When one door closes, choreographer Greer Reed creates -- and dances through -- another one.
When the Dance Alloy Theater company dissolved following a merger with the Kelly Strayhorn Theater, Ms. Reed, who had been the troupe’s artistic director, switched her sights to the August Wilson Center Dance Ensemble, which she founded in 2009 as part of a fellowship. And when the company’s namesake, the August Wilson Center for African American Culture, halted programming and financial support last year in the wake of bankruptcy, she kept her crop of young dancers together and gave them a new name, Reed Dance.
"Those were just small little potholes in this journey,“ Ms. Reed says. ”Mediocrity is not an option.“
Together they’ve spent the 2013-14 performance season publicizing their new identity and reminding the public of their mission: elevating aspiring artists and the artistry of dance. Reed Dance will close the Dollar Bank Three Rivers Arts Festival’s dance offerings with free performances at 2 and 5 p.m. Sunday at the Trust Arts Education Center on Liberty Avenue in the Cultural District.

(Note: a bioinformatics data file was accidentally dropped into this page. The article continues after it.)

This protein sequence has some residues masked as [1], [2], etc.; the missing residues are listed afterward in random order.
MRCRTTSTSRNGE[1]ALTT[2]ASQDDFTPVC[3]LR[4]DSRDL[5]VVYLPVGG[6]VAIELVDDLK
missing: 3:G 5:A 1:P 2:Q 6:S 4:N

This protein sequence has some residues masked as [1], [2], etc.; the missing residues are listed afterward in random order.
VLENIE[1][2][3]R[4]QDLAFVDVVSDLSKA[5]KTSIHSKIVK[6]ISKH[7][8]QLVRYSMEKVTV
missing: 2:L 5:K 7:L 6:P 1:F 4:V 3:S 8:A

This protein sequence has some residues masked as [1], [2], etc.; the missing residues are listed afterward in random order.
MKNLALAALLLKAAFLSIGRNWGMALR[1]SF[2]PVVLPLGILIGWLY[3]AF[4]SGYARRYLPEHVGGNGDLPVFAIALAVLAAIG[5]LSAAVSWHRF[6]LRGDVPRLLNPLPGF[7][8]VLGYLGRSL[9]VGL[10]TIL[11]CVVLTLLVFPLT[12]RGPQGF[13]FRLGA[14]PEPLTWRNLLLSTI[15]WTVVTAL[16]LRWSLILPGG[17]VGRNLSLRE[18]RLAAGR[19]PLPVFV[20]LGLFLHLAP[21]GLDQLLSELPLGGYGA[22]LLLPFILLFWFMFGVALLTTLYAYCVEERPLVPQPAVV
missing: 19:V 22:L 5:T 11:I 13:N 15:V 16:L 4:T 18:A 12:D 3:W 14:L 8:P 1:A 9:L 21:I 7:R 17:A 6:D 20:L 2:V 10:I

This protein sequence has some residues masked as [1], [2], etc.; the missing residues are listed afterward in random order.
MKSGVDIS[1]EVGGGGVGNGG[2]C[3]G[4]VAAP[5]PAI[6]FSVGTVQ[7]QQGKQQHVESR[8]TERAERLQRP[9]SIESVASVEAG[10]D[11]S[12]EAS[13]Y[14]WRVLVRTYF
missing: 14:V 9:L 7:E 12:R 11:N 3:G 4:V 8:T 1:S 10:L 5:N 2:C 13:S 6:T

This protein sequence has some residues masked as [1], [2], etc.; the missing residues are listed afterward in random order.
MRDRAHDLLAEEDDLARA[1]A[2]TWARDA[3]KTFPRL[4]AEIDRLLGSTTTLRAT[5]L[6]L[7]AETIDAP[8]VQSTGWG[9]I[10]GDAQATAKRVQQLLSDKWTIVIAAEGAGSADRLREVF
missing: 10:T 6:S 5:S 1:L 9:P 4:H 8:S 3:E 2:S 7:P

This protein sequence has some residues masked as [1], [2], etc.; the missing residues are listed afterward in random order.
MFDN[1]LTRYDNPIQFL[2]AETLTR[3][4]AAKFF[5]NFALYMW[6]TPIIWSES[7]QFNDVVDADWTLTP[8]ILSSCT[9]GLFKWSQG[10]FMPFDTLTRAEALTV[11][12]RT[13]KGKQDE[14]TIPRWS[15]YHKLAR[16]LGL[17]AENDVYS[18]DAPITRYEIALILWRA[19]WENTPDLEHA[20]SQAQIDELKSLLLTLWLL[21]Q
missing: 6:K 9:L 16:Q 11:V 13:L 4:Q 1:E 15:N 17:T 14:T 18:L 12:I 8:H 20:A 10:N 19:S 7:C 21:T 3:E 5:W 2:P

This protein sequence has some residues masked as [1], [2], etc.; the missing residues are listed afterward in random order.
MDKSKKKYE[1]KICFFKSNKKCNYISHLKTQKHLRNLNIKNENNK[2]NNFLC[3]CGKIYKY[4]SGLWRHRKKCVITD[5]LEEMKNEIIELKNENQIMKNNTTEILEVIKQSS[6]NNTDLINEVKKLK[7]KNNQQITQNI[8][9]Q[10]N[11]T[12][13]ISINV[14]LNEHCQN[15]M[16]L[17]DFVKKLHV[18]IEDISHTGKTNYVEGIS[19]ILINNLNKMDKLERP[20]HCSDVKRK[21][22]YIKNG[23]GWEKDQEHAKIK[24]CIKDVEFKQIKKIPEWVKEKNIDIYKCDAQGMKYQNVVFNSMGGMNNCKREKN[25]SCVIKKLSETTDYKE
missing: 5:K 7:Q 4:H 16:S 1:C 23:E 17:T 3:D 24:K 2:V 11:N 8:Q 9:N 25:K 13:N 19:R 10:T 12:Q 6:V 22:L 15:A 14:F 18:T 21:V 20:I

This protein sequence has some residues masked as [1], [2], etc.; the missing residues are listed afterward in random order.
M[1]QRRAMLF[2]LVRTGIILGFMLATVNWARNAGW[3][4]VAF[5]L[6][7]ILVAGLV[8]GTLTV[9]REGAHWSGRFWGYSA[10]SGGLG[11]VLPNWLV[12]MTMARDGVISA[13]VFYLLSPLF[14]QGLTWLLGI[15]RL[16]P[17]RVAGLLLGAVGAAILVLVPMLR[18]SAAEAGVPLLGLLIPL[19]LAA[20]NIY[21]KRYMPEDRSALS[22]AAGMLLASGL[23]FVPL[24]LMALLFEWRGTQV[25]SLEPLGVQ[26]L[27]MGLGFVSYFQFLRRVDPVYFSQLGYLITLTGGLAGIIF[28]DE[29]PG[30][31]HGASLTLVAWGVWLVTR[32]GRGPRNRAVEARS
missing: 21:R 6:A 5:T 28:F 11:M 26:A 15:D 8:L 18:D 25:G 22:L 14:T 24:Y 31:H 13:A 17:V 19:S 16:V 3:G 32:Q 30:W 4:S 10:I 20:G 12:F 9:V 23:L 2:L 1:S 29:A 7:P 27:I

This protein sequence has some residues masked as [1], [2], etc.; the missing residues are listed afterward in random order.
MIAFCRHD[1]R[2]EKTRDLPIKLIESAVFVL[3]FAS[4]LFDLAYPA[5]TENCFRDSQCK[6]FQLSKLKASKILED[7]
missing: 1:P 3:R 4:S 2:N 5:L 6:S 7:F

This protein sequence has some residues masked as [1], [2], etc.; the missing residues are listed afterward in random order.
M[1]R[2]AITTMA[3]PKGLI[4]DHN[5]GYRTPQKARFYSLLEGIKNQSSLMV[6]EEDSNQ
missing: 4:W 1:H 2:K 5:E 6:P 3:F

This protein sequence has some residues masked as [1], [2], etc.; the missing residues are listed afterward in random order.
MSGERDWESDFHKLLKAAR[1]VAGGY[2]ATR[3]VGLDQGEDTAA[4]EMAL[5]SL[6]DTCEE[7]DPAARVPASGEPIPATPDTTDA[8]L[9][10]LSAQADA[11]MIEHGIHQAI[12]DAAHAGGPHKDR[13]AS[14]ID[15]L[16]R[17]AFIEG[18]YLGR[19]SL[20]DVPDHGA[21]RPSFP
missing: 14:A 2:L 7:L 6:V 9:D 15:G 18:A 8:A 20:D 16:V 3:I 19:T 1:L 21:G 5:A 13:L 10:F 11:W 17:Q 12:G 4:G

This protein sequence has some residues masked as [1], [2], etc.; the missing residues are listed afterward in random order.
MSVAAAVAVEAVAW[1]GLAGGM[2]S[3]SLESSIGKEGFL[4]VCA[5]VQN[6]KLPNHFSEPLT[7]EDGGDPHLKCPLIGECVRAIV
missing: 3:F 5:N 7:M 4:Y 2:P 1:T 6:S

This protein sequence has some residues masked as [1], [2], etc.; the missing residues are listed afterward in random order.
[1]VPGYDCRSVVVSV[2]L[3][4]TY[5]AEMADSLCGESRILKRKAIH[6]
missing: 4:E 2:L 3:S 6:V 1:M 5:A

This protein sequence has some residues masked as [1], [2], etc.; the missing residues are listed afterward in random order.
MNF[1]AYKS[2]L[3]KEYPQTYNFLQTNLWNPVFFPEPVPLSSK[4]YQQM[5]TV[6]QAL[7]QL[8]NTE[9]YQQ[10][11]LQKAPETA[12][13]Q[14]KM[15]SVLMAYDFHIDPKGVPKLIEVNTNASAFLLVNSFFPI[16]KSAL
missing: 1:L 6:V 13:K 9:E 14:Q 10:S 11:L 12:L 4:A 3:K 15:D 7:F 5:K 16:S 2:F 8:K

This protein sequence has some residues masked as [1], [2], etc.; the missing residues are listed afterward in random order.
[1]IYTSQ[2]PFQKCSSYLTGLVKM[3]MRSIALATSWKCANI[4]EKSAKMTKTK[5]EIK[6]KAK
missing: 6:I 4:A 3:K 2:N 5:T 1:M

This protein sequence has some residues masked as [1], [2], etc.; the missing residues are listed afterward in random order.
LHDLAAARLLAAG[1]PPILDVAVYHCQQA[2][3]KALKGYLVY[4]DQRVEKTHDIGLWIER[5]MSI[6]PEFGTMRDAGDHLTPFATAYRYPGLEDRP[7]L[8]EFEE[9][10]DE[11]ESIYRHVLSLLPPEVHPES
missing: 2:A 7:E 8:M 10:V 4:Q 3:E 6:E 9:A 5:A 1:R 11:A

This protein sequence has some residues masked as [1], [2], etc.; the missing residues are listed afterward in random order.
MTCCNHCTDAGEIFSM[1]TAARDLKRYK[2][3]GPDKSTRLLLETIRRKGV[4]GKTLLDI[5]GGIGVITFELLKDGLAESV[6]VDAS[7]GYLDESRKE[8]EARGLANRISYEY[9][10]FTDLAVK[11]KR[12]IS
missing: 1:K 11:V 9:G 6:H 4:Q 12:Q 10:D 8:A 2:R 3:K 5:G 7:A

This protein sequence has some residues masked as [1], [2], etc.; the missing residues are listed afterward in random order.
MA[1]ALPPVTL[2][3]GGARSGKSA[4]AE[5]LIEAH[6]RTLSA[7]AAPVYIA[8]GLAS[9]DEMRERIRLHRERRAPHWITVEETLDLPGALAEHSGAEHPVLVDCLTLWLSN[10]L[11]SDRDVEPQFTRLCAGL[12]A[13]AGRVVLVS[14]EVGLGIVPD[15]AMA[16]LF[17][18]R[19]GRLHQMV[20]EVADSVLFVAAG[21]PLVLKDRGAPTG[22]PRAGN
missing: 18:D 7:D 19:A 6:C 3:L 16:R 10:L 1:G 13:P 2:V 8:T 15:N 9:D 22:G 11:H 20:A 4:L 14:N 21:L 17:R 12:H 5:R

"We’re in a good position,” Ms. Reed says. “People are starting to make the connection” that Reed Dance is continuing the work of the August Wilson Center Dance Ensemble. The troupe remains a mix of dancers from Pittsburgh and beyond the region and occasionally features guest artists. They have spread the word with performances across Pittsburgh, including at the Kauffman Center in the Hill District, Union Project in East Liberty and the Children’s Museum of Pittsburgh on the North Side.
Dancers also are striving to maintain the national and international recognition they garnered under the August Wilson Center moniker with performances this summer in Bryant Park in New York City and the Edinburgh Festival Fringe in Scotland.
"We’re just trying to continue to be seen,“ Ms. Reed says, ”just moving forward with the same fervor that we started with.“
At the Three Rivers Arts Festival, Reed Dance will join with guest artists and Pittsburgh CAPA students on ”Suite Stevie,“ a tribute to musician Stevie Wonder. Ms. Reed started the ”Suite“ series while at the August Wilson Center with ”Suite Bill,“ a choreographic salute to Bill Withers. There also have been ”Suite“ pieces for Bob Marley and Nina Simone.
Along the way Ms. Reed has stayed in touch with former colleagues and friends from her August Wilson Center days.
"I do get personal messages, and some come to shows,” she says. “They’re still curious to see what we’re doing.”
Memories of her late mother also help keep her resilient spirit sparked.
"She was definitely a driving force in keeping me going, just with a look or a ’You can do this,’“ Ms. Reed says. ”Even though she’s not here physically she’s still in my ear -- ’Keep going, Greer.’“
Sara Bauknecht: firstname.lastname@example.org or on Twitter @SaraB_PG.